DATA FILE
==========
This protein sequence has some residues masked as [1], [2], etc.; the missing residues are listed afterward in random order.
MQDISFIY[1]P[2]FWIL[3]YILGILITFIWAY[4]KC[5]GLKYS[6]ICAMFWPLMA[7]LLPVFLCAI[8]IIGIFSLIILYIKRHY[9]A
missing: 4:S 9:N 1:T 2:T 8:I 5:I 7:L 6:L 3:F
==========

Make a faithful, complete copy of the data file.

This protein sequence has some residues masked as [1], [2], etc.; the missing residues are listed afterward in random order.
MQDISFIY[1]P[2]FWIL[3]YILGILITFIWAY[4]KC[5]GLKYS[6]ICAMFWPLMA[7]LLPVFLCAI[8]IIGIFSLIILYIKRHY[9]A
missing: 4:S 9:N 1:T 2:T 8:I 5:I 7:L 6:L 3:F